Ellis v. Department of Health and Human Services et al

Filing 8

ORDER granting 6 defts' Motion to Dismiss and dismissing the case without prejudice. Signed by Judge Billy Roy Wilson on 4/23/12. (kpr)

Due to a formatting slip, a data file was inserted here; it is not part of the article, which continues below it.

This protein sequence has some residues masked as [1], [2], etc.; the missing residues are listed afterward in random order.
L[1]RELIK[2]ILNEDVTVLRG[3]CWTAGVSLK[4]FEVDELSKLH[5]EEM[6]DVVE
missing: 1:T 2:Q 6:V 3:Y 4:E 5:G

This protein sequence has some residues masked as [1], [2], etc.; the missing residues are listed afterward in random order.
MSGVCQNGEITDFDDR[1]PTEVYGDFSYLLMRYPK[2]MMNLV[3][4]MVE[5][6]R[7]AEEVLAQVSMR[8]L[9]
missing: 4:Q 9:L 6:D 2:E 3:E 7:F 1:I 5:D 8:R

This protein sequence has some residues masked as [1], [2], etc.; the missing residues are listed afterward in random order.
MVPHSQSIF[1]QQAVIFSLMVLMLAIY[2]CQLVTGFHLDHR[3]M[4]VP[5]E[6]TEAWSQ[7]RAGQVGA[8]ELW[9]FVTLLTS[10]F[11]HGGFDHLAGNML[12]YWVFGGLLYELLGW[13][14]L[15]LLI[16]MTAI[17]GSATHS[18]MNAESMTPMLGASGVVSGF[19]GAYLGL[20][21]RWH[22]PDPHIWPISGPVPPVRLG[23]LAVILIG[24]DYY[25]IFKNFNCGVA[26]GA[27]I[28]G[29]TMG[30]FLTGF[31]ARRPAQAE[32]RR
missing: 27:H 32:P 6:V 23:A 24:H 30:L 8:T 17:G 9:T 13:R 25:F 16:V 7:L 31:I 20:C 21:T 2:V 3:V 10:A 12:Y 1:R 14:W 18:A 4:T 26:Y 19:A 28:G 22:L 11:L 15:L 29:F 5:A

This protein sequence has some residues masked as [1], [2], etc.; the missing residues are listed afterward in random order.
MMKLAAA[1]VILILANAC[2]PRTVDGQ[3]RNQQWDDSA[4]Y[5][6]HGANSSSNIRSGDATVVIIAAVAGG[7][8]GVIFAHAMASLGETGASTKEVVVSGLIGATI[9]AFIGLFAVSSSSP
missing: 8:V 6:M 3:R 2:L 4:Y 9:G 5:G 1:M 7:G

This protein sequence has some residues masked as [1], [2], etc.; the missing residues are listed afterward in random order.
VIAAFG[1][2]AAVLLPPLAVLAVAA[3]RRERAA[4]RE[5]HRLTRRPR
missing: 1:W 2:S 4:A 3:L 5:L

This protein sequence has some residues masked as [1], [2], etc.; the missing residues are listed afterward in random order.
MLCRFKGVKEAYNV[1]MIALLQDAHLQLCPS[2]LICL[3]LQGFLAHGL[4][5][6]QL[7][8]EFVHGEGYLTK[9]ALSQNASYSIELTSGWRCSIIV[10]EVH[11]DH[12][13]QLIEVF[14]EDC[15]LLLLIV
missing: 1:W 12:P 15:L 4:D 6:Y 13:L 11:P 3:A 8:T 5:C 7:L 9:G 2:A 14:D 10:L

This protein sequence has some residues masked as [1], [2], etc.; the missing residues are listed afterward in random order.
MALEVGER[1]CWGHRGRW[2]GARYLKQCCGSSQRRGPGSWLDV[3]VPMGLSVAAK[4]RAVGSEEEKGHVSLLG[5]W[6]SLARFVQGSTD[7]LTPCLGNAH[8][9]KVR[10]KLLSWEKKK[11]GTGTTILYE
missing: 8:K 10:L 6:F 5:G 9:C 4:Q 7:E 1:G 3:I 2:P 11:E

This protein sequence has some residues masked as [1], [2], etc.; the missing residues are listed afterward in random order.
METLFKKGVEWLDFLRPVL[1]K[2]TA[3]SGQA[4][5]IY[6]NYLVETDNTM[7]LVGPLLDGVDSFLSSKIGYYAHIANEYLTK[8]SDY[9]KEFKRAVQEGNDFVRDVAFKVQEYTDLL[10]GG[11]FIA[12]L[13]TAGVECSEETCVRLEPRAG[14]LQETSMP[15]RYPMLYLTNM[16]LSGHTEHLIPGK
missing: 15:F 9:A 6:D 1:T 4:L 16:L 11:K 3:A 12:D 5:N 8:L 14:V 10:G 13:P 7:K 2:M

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IN THE UNITED STATES DISTRICT COURT EASTERN DISTRICT OF ARKANSAS NORTHERN DIVISION ROBERT L. ELLIS Personal Representative of the Estate of Dorothy F. Bishop, Deceased v. PLAINTIFF 1:12CV00027 BRW DEPARTMENT OF HEALTH AND HUMAN SERVICES, et al. DEFENDANT ORDER Pending is Defendants’ Motion to Dismiss (Doc. No. 6). Plaintiff has not responded, and the time for doing so has passed.1 For the reasons set out below, the Motion is GRANTED. Medicare is a federally funded health insurance program for the elderly and disabled. On May 14, 2010, Dorothy Bishop, a Medicare beneficiary, died from injuries she sustained in an August 18, 2009 car accident.2 Two insurance companies paid policy limits in connection with Ms. Bishop’s accident in a total amount of $75,000.3 A Medicare Secondary Recovery Contractor (“MSPRC”) issued a demand for payment to the decedent’s estate in the amount of $49,228.04.4 The demand letter explained that “the law requires Medicare to recover . . . payments if payment of a liability settlement, judgment, recovery, or award has been or could be made.”5 The letter also explained the beneficiary’s right to request a waiver if she disagreed with the amount she allegedly owed, and set out the beneficiary’s right to appeal the 1 A response was due by Thursday, April 19, 2012. 2 Doc. No. 7. 3 Id. 4 Id. 5 Doc. No. 7, Ex. 3. 1 determination within 120 days.6 On August 30, 2011, Plaintiff asked for a partial waiver of the demand in the amount of $25,000,7 but, based on the record, never appealed the determination. The MSPRC denied Plaintiff’s request for waiver on March 3, 2012.8 The denial again outlined the recipient’s right to appeal: “you have 120 days from the date you received this letter to request a redetermination (to appeal our waiver of recovery determination).”9 I am not aware of whether Plaintiff appealed this denial, and the time for doing so has not yet run. Under the Medicare regulations, there is a detailed administrative review process available to a beneficiary who is not satisfied with the result she received.10 The last step in the process is judicial review. As set out above, Plaintiff apparently has not appealed the denial of the request for waiver, and she still has time to do so. Until Plaintiff has exhausted the available administrative remedies and a final decision has been issued, this Court lacks jurisdiction.11 Accordingly, Defendants’ Motion to Dismiss is GRANTED and this case is DISMISSED without prejudice. IT IS SO ORDERED this 23rd day of April, 2012. /s/ Billy Roy Wilson UNITED STATES DISTRICT JUDGE 6 Id. 7 Doc. No. 7, Ex. 5. 8 Doc. No. 7, Ex. 7. 9 Id. 10 42 U.S.C. § 1395ff; 42 C.F.R. § 405.940 et seq. 11 42 C.F.R. § 405.1130. 2

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